This blog post come from psychiatrist Dr. Awais Aftab. It begins:
“I was lucky to see a screening copy of the documentary Medicating Normal (2020, directors: Lynn Cunningham & Wendy Ractliffe) earlier this weekend, and this post is intended partly as a review and partly as a way of organizing my preliminary thoughts and reactions to it.
As described by the filmmakers: “Medicating Normal is the untold story of what can happen when profit-driven medicine intersects with human beings in distress.” The film is well-made and remarkable. It is engaging and rewards emotional investment.
The focus of the documentary is on the harms of psychiatric medications, the harms these medications can do while one is taking them, and the harms these medications can do when one tries to stop taking them or has stopped taking them. The documentary primarily focuses on the stories and experiences of five individuals who took psychiatric medications and experienced derailment of their lives. There are also interviews with various authors/commentators/experts (which include Allen Francis, David Cohen, Anna Lembke, Robert Whitaker, Peter Gøtzsche, among others). In terms of medications, the focus is mostly on benzodiazepines and stimulants, to a lesser extent on antidepressants, and very little on antipsychotics and other psychotropics. The documentary doesn’t make much of a differentiation between these different medication groups in terms of their harms and risk of dependence and withdrawal, and generally paints them with the same brush.
The personal narratives of the ex-patients/survivors are certainly the most powerful component of the film. They are also the most persuasive: the tremendous suffering of these individuals is indisputable and heart-wrenching. Common threads among these various stories are: high “premorbid” psychosocial and occupational functioning; experiences of anxiety/trauma/grief/stress/insomnia which were diagnosed by various clinicians as specific mental disorders (PTSD/GAD/MDD, etc.) with little to no exploration of the psychosocial context; these diagnoses were offered with a generally implicit disease-based understanding; psychotropic medications were prescribed, with little to no informed consent, and the potential harms of these medications were either not discussed or discussed in a manner that severely minimized them; there was typically quick short-term relief, followed by onset of side-effects and problematic experiences (emotional blunting, cognitive impairment, suicidality, psychosis, worsening anxiety, etc.); these new experiences were attributed to the progression of their disease with little to no consideration that these might be due to the medications; this led to a cascade of multiple additional diagnoses (ADHD, MDD, psychotic illness) with compounding polypharmacy such that many of these individuals were on psychotropic cocktails which included benzodiazepines, stimulants, antidepressants, and antipsychotics; this was followed by a rapid decline in psychosocial and occupational functioning leading to a disabled status; years of misery and disability in which their disability continued to be attributed to their illness and not to their medications; slow loss of trust in the system; decision to go off medications; experiences of withdrawal; finally coming off medications and slow restoration of psychosocial and occupational functioning …”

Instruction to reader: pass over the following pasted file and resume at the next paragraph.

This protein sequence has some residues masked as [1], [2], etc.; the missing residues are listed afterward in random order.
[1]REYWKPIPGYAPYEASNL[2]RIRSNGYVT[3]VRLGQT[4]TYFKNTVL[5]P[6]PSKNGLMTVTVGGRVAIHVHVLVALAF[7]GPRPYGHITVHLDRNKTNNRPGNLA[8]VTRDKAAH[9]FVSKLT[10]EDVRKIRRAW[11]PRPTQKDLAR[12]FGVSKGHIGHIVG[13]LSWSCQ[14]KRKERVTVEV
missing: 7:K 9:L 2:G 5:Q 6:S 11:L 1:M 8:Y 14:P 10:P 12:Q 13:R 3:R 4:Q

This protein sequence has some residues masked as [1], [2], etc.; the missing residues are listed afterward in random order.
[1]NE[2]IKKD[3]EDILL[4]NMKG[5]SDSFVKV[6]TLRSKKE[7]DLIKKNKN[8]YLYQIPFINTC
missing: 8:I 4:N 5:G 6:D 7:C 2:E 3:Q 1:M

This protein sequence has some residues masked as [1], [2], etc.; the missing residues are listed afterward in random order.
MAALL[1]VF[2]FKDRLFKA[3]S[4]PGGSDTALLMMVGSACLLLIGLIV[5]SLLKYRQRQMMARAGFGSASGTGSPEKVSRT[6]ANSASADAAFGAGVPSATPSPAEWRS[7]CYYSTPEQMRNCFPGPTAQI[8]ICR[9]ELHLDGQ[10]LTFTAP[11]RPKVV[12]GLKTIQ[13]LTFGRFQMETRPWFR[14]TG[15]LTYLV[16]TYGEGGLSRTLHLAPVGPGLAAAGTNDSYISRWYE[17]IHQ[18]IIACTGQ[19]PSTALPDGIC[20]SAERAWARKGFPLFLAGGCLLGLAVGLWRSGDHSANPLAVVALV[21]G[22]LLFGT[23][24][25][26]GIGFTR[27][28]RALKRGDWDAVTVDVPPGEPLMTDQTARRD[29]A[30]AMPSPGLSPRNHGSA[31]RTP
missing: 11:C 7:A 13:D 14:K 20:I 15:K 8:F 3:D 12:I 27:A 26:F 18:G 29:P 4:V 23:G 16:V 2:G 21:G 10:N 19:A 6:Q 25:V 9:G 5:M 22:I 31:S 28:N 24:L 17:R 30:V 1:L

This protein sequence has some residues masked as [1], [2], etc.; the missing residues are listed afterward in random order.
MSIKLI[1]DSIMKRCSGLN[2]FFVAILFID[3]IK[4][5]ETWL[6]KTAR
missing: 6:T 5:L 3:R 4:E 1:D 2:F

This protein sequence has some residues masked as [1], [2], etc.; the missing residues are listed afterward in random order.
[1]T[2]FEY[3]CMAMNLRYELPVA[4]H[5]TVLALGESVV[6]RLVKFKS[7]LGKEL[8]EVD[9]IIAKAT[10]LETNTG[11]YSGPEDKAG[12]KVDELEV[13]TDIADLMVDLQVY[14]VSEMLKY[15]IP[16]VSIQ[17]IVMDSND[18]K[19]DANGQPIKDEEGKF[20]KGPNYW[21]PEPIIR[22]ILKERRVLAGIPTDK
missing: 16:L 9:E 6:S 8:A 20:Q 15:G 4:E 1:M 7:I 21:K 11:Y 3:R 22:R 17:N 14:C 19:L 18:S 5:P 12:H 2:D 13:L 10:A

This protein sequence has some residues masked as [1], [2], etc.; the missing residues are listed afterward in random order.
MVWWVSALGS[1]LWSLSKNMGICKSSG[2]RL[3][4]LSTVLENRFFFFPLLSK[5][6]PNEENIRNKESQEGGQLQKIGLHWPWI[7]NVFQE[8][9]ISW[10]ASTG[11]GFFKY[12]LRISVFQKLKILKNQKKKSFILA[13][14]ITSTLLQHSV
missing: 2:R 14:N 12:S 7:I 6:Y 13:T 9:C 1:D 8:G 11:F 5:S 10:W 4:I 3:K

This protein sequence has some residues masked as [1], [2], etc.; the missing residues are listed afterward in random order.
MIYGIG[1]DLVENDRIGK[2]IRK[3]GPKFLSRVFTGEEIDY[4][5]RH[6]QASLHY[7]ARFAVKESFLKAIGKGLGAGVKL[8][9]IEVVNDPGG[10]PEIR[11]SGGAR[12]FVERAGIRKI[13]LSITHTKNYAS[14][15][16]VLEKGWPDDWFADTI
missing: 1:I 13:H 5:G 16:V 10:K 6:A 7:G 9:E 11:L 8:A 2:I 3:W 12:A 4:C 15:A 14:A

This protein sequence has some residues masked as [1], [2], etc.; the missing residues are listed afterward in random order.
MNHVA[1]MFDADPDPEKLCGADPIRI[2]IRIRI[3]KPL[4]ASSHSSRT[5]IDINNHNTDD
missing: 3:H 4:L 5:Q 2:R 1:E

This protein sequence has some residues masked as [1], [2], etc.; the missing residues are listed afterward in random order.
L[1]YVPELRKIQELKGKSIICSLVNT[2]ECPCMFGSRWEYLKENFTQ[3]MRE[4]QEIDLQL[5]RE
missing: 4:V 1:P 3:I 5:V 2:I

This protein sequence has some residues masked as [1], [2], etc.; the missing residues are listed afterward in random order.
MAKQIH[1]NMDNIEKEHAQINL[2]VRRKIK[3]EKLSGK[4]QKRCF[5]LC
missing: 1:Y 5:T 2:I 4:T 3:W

You can read more from here.